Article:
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Report - - Leri Mill Talybont Wales 09-2013 | Industrial Sites | 28DaysLater.co.uk

Report - Leri Mill Talybont Wales 09-2013



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Leri Mill Talybont Wales, visited with Camerashy. Another 5am start and straight onto the Urbex tour bus, destination Wales, with reports of bad weather and possible flooding we were undecided on this but thank god we did the weather wasn't too bad, a long drive by Mr shy a good three hours and we arrived after a short walk with the company of a local cat who stayed with us all the way and waited on the other bank until we finished and then walked all the way back..very sweet.
We first saw this on the net under another name..Simon's Mill? why i don't know. anyway after some digging around by camerashy he found the location and we were off, a small mill but a beautiful one with some great photo opportunities and fantastic machinery. we must have spent a good three hours in their, i urge all who visit the other mill go and see this.....only take your waders.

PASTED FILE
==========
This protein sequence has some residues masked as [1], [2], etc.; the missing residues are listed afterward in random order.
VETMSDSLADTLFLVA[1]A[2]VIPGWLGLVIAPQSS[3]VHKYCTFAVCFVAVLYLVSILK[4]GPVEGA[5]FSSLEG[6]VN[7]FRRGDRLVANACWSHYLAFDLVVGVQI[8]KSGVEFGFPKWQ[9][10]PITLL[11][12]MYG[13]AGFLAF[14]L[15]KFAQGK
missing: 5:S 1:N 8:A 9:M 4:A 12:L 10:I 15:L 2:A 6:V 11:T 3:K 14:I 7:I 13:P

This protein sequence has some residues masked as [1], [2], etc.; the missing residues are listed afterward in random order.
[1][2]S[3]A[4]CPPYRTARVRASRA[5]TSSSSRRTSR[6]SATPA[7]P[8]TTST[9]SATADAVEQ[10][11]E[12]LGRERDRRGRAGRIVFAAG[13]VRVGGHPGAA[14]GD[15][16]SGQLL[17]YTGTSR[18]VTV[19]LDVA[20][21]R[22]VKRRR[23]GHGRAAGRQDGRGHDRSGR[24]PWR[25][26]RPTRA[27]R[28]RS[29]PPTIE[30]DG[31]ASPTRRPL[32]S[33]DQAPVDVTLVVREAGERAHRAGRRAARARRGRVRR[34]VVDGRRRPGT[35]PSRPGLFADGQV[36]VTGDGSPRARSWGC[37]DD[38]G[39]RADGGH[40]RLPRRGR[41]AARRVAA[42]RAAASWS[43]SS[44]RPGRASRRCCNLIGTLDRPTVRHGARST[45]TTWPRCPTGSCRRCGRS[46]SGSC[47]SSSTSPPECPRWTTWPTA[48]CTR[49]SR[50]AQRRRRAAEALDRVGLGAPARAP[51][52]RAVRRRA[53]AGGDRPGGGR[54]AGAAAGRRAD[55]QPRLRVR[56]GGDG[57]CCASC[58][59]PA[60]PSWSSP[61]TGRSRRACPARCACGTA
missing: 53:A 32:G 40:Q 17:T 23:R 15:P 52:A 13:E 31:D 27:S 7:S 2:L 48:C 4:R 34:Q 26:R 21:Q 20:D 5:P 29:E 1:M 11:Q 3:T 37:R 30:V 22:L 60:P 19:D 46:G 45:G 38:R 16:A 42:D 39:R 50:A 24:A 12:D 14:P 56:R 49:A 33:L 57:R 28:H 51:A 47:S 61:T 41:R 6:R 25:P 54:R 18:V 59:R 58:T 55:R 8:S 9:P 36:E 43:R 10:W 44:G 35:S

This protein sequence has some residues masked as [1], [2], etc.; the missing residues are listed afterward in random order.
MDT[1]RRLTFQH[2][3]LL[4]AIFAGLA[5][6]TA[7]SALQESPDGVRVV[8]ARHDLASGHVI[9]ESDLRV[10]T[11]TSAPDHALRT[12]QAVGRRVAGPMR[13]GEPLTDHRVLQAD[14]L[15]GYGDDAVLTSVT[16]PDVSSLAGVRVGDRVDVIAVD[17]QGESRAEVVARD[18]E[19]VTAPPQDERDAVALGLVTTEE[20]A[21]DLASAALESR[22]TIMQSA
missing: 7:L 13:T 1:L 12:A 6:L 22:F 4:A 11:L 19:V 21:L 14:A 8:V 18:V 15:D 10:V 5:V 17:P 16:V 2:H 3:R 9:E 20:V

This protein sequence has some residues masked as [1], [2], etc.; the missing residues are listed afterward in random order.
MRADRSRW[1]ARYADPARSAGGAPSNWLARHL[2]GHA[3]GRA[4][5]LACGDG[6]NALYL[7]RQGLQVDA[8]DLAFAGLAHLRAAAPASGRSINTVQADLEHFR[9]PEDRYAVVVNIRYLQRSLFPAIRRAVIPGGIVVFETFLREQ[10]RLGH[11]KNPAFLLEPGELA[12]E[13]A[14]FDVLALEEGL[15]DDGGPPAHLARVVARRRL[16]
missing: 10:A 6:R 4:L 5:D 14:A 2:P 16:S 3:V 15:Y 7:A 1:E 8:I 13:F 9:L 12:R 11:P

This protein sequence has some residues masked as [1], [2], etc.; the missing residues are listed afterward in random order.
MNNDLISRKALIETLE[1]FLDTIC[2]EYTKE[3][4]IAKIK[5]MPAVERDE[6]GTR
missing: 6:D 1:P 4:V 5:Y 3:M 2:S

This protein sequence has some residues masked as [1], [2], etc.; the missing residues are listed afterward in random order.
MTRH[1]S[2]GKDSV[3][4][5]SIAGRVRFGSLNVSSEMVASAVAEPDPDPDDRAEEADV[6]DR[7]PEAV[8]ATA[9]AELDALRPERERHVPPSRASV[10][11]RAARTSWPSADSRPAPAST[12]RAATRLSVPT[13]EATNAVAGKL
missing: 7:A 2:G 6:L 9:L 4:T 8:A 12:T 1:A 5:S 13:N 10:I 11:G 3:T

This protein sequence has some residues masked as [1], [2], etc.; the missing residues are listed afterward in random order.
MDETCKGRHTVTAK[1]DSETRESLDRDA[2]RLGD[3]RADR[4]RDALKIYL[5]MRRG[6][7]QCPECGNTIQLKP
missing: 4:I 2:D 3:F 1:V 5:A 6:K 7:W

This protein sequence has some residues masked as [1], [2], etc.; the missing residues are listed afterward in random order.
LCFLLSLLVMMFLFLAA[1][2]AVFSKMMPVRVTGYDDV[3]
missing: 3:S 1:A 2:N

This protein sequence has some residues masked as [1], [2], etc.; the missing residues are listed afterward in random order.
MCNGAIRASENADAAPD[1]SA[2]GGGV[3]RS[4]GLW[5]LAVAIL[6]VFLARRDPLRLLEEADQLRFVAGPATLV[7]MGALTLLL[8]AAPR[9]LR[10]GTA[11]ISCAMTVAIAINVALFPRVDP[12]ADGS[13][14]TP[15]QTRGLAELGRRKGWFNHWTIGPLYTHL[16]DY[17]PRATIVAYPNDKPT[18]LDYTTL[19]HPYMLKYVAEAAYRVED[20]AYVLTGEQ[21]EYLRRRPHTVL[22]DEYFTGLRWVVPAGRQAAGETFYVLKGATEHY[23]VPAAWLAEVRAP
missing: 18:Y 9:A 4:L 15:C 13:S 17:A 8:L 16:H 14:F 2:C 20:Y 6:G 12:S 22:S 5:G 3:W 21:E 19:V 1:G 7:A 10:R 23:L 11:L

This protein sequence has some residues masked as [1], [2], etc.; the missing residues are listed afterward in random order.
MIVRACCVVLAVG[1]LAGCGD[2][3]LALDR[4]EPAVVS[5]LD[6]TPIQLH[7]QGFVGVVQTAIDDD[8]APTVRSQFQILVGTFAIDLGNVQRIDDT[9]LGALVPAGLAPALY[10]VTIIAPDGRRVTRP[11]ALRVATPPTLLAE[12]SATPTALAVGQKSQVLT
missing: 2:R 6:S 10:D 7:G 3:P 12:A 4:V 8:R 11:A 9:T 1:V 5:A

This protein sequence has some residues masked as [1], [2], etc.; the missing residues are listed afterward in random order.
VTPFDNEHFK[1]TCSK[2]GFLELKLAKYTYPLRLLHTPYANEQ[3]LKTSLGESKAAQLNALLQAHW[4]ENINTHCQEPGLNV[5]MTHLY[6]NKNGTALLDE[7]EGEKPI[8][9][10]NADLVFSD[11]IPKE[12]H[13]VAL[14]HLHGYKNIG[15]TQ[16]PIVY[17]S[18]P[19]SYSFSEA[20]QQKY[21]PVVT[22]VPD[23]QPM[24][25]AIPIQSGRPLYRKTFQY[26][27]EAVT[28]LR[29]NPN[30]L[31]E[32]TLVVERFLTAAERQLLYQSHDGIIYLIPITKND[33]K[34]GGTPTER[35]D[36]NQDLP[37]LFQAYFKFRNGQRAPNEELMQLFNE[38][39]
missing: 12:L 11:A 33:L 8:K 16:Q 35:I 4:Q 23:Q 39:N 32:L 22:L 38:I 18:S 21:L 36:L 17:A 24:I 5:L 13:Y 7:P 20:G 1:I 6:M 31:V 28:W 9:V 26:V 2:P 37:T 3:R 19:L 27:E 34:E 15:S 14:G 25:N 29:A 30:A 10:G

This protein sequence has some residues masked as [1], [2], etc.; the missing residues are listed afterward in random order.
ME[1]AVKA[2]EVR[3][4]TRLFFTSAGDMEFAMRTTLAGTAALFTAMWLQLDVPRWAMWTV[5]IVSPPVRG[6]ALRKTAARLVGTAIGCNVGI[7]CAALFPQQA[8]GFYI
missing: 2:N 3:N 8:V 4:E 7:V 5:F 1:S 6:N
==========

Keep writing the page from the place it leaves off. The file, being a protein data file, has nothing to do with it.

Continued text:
History shamelessly taken from the stig..sorry mate.

By 1809 a water driven carding engine was in use at Tal-y-bont where Thomas
Morgan from the Caersws district of Montgomeryshire established the Leri
Mills. He leased land from the Gogerddan Estate together with the building
known as the Old Mill. Undoubtedly the Old Mill referred to in the
deeds was the fulling mill which had been in existence in Tal-y-bont from
the early C17.
By 1835 the Leri Mills had carding engines , fulling stocks, a hand mule for
spinning, together with a number of hand looms. Some of these looms were
available for outside weavers, an entry in the account book for Leri Mills
in 1841 reads ;
" Thos Williams, wever. 9 weeks for use of loom--2s.6d.".
Thomas Morgan also employed a number of outworkers who wove yarn, spun at
the mill, on hand looms in their homes. These weavers lived in an extensive
area stretching from Penrhyn-coch in the south to Corris in the north.
Most of the flannel was sold locally, to both farmers and lead miners, or
sold at fairs at Aberystwyth, Machynlleth, or Tal-y-bont.
Some of the spinners employed at the Leri Mills in the 1830s and 1840s,
using the same hand mule as is used today[1968] were paid a piece rate
wage, the average earnings being 10 shillings a week. Others were paid a
fixed wage, an entry in 1844 reads ;
" May 15th 1844--Edward Roberts , Spinner. Hired until May 17th[1845] for
six shillings a week."​



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It's in there somewhere​
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